Good Bones is a selection of twenty seven short works by Margaret Atwood. I say short works as some of them read as fiction, some seem to be essays, some are fable like and others just seem to be the wanderings of the author. It’s like a note book filled with Atwood-like idea’s is possibly the best way to describe it, like a scrap book of possible idea’s for books and longer tales as the longest of this collection is fourteen pages.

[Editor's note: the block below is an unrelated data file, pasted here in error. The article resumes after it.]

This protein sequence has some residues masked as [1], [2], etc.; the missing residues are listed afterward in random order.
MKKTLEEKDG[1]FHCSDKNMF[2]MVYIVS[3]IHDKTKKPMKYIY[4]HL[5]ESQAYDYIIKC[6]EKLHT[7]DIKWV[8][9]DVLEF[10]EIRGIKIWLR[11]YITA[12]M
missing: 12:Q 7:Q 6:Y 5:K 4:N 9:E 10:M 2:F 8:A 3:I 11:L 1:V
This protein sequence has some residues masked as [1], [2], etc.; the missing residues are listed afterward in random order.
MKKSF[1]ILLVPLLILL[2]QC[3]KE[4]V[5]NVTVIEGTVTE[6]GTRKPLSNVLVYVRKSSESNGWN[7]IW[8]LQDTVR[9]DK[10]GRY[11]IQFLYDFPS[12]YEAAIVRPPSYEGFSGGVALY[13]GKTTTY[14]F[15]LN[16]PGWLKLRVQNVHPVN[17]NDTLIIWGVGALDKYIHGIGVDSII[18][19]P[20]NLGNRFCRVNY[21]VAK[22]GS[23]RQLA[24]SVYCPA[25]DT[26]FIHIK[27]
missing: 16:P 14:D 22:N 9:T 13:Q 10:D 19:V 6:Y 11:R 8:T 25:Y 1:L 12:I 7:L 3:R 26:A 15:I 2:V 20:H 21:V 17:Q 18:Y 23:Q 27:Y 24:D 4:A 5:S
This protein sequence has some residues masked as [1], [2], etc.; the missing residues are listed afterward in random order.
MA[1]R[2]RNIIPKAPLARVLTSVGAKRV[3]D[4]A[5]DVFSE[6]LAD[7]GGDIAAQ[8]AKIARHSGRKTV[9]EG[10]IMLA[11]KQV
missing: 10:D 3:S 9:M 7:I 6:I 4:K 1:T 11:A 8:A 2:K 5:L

The themes of the tales seem to be fables, fairy tales and dare I mention it ‘speculative’ pieces. You have a tale of the Little Red Hen who can’t quite work out what all the fuss is about that she grew a loaf of bread and the furore it caused. You have Hamlet’s mother Gertrude who actually wanted to call him George and who was not ‘wringing her hands’ but ‘drying her nails’. Wicked Stepmothers and Ugly Sisters fight their corner and for feminism (in fact feminist themes glimmer between these tales) as they stand up for themselves and make the point that tough love always seems to get the bimbo princess her man in the end doesn’t it? Despite moments of utter laughter such as when the Little Red Hen says ‘Then I’ll do it myself, I said, as the nun quipped to the vibrator’. It’s not all fairy tales and giggles though.